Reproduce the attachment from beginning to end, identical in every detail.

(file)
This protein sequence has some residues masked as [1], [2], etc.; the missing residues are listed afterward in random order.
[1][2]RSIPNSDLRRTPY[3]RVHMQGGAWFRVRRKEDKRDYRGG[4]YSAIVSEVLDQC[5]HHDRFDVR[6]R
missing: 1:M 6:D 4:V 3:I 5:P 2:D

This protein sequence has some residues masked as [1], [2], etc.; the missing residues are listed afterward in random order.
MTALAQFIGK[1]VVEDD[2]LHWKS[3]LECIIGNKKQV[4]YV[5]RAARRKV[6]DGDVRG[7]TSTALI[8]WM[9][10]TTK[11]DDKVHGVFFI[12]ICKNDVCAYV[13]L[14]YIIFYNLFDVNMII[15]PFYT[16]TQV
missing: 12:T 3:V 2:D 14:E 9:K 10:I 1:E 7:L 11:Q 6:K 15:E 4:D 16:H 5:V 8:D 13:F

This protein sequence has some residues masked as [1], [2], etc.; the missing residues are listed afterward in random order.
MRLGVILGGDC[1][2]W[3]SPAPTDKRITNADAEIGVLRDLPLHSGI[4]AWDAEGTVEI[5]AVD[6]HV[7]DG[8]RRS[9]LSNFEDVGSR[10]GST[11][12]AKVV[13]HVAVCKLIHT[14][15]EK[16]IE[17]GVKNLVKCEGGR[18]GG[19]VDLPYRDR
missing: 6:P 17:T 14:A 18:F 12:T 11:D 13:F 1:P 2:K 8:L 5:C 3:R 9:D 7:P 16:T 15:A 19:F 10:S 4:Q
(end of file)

This protein sequence has some residues masked as [1], [2], etc.; the missing residues are listed afterward in random order.
[1][2]RSIPNSDLRRTPY[3]RVHMQGGAWFRVRRKEDKRDYRGG[4]YSAIVSEVLDQC[5]HHDRFDVR[6]R
missing: 1:M 6:D 4:V 3:I 5:P 2:D

This protein sequence has some residues masked as [1], [2], etc.; the missing residues are listed afterward in random order.
MTALAQFIGK[1]VVEDD[2]LHWKS[3]LECIIGNKKQV[4]YV[5]RAARRKV[6]DGDVRG[7]TSTALI[8]WM[9][10]TTK[11]DDKVHGVFFI[12]ICKNDVCAYV[13]L[14]YIIFYNLFDVNMII[15]PFYT[16]TQV
missing: 12:T 3:V 2:D 14:E 9:K 10:I 1:E 7:L 11:Q 6:K 15:E 4:D 16:H 5:V 8:D 13:F

This protein sequence has some residues masked as [1], [2], etc.; the missing residues are listed afterward in random order.
MRLGVILGGDC[1][2]W[3]SPAPTDKRITNADAEIGVLRDLPLHSGI[4]AWDAEGTVEI[5]AVD[6]HV[7]DG[8]RRS[9]LSNFEDVGSR[10]GST[11][12]AKVV[13]HVAVCKLIHT[14][15]EK[16]IE[17]GVKNLVKCEGGR[18]GG[19]VDLPYRDR
missing: 6:P 17:T 14:A 18:F 12:T 11:D 13:F 1:P 2:K 8:L 5:C 3:R 9:D 7:P 16:T 15:A 19:F 10:S 4:Q